FORMAT/INFO: The Taker is 448 pages long divided over four Parts and fifty chapters. Narration switches between Luke Findley’s third-person POV set in the present day, and Lanore McIlvrae’s first-person story which is set in the past and comprises most of the novel. From chapter nineteen through the end of chapter twenty-four, the book features a third-person narrative from Adair. The Taker is largely self-contained, coming to a satisfying conclusion that wraps up the novel’s major plotlines, but two sequels have been contracted. September 6, 2011 marks the North American Hardcover publication of The Taker via Gallery. The UK edition was published on April 14, 2011 via Century / Random House UK.
ANALYSIS: Alma Katsu’s The Taker immediately appealed to me because of its description, which compared the debut novel to Anne Rice’s Interview with the Vampire and Justin Cronin’s The Passage. After just one chapter, though, I was ready to give up on the book.
The Taker opens in the present day with Dr. Luke Findley, a divorced father of two girls, asked to examine a young woman accused of murder. This woman, Lanore McIlvrae, reveals her secret to Luke in hopes of convincing the doctor to help her escape. Intrigued by the woman, Luke agrees to hear her story, thus establishing the novel’s central premise. As far as opening chapters go, The Taker’s is not very compelling. Luke is a dull, unsympathetic character; his third-person narrative is dry and awkward; and Lanore’s ‘secret’ is hardly a surprise since it is already revealed in the cover blurb. Because of these factors, The Taker completely failed to capture my interest. However, I decided to press on a little further and was rewarded for my perseverance.
After the opening chapter, The Taker switches to a first-person narrative as Lanore begins relating her extraordinary tale to Luke. This tale commences in the year 1809, introducing readers to Jonathan St. Andrew, Lanore’s one true love and the man she is accused of killing. From here, The Taker continues switching between Lanore’s first-person story set in the past and Luke’s third-person narrative which occurs in the present day as the two of them try to escape from the law. Thankfully, despite the parallel storylines, the novel is mainly comprised of Lanore’s tale. Compared to Luke’s third-person narration, Lanore’s narrative is much more compelling. In fact, it almost seemed like two different people had written the book. Where the third-person narrative is dry and awkward, the chapters told in the first-person are elegant, accessible, and strikingly heartfelt:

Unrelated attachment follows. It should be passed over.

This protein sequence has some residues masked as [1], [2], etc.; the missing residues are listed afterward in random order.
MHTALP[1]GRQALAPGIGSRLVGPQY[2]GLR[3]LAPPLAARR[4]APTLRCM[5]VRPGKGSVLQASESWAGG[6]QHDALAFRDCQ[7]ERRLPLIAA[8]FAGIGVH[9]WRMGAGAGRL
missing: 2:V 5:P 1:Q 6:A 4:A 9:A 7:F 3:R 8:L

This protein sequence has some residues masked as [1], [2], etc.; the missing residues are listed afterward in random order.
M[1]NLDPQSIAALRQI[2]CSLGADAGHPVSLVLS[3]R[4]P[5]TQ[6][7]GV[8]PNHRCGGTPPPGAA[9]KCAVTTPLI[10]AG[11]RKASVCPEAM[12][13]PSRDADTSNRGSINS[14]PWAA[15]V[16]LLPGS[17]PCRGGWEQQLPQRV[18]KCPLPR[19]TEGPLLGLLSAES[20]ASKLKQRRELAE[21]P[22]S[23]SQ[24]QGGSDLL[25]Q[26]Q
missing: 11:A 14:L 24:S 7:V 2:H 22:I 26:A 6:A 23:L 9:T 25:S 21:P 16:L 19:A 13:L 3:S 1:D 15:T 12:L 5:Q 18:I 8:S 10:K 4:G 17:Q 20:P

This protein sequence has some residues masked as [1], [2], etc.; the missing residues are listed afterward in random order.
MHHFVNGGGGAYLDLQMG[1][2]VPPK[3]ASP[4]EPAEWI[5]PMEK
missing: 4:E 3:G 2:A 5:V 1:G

You might ask if I loved Jonathan for his beauty, and I would answer: that is a pointless question, for his great, uncommon beauty was an irreducible part of the whole. It gave him his quiet confidence — which some might have called aloof arrogance — and his easy, disarming way with the fairer sex. And if his beauty drew my eye from the first, I’ll not apologize for it, nor will I apologize for my desire to claim Jonathan for my own. To behold such beauty is to wish to possess it; it’s desire that drives every collector. And I was hardly alone. Nearly every person who came to know Jonathan tried to possess him. This was his curse, and the curse of every person who loved him. But it was like being in love with the sun: brilliant and intoxicating to be near, but impossible to keep to oneself. It was hopeless to love him and yet it was hopeless not to.
Once I got past the novel’s opening chapter, The Taker became hard to put down. Lanore’s powerful love for Jonathan and the relationship that develops between them; Jonathan’s sexual escapades; the authentic portrayal of Puritan life with all of its propriety, religious beliefs and restrictions against women; and the heartbreaking events surrounding Lanore’s fall from grace… it’s very compelling stuff. Unfortunately, after Lanore was exiled to Boston in the year 1817, I became bored with the novel and almost gave up on The Taker a second time. Part of what attracted me to The Taker in the first place was the novel’s claim to be part “supernatural page-turner.” Yet, with over a third of the novel finished, where were all of the supernatural elements? After taking a break to read a different book, I decided to give The Taker one more chance. Once again, I was rewarded.